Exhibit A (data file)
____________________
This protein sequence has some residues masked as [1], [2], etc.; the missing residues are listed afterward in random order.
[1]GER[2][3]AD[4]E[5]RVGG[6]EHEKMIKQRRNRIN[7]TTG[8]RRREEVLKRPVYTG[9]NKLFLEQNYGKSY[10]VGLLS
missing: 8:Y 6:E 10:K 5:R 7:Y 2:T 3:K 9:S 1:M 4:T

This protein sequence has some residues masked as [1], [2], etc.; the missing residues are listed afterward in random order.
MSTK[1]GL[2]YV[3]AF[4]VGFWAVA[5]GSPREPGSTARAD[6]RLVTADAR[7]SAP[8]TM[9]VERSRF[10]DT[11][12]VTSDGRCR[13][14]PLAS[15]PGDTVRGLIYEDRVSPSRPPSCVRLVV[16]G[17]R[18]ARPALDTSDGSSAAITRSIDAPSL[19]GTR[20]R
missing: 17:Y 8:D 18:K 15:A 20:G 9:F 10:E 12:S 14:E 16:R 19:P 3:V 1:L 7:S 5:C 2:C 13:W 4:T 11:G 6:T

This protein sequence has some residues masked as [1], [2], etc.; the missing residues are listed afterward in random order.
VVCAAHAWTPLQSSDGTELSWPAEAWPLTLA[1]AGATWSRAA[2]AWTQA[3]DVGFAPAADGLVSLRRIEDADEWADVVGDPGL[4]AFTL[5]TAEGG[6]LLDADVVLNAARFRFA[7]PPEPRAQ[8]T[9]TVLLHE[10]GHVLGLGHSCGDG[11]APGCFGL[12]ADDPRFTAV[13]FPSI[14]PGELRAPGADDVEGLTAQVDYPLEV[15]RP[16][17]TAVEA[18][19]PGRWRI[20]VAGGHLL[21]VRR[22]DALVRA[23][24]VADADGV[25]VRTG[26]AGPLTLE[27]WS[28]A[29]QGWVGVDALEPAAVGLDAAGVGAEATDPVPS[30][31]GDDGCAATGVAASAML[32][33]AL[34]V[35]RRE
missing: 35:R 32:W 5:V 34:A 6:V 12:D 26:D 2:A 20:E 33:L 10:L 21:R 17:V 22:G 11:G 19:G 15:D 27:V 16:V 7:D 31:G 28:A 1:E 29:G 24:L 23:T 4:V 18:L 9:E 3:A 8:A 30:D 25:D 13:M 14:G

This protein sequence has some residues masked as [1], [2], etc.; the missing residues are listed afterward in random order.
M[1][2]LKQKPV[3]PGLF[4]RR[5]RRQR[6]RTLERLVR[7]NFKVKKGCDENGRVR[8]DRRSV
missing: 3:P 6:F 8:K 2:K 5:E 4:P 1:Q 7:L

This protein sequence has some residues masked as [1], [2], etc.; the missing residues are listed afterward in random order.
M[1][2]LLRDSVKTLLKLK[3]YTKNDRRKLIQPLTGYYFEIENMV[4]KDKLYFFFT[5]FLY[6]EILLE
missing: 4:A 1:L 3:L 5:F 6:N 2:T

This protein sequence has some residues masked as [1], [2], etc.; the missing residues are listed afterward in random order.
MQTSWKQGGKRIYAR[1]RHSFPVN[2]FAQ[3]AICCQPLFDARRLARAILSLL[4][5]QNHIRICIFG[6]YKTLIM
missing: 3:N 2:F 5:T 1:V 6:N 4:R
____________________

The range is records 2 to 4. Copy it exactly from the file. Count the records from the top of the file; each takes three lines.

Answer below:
This protein sequence has some residues masked as [1], [2], etc.; the missing residues are listed afterward in random order.
MSTK[1]GL[2]YV[3]AF[4]VGFWAVA[5]GSPREPGSTARAD[6]RLVTADAR[7]SAP[8]TM[9]VERSRF[10]DT[11][12]VTSDGRCR[13][14]PLAS[15]PGDTVRGLIYEDRVSPSRPPSCVRLVV[16]G[17]R[18]ARPALDTSDGSSAAITRSIDAPSL[19]GTR[20]R
missing: 17:Y 8:D 18:K 15:A 20:G 9:F 10:E 12:S 14:E 16:R 19:P 3:V 1:L 7:S 5:C 2:C 13:W 4:T 11:G 6:T

This protein sequence has some residues masked as [1], [2], etc.; the missing residues are listed afterward in random order.
VVCAAHAWTPLQSSDGTELSWPAEAWPLTLA[1]AGATWSRAA[2]AWTQA[3]DVGFAPAADGLVSLRRIEDADEWADVVGDPGL[4]AFTL[5]TAEGG[6]LLDADVVLNAARFRFA[7]PPEPRAQ[8]T[9]TVLLHE[10]GHVLGLGHSCGDG[11]APGCFGL[12]ADDPRFTAV[13]FPSI[14]PGELRAPGADDVEGLTAQVDYPLEV[15]RP[16][17]TAVEA[18][19]PGRWRI[20]VAGGHLL[21]VRR[22]DALVRA[23][24]VADADGV[25]VRTG[26]AGPLTLE[27]WS[28]A[29]QGWVGVDALEPAAVGLDAAGVGAEATDPVPS[30][31]GDDGCAATGVAASAML[32][33]AL[34]V[35]RRE
missing: 35:R 32:W 5:V 34:A 6:V 12:D 26:D 2:A 20:E 33:L 10:L 21:R 17:V 22:G 11:G 19:G 15:D 27:V 16:V 7:D 31:G 28:A 1:E 29:G 24:L 23:T 4:V 18:L 9:E 3:A 8:A 30:D 25:D 13:M 14:G

This protein sequence has some residues masked as [1], [2], etc.; the missing residues are listed afterward in random order.
M[1][2]LKQKPV[3]PGLF[4]RR[5]RRQR[6]RTLERLVR[7]NFKVKKGCDENGRVR[8]DRRSV
missing: 3:P 6:F 8:K 2:K 5:E 4:P 1:Q 7:L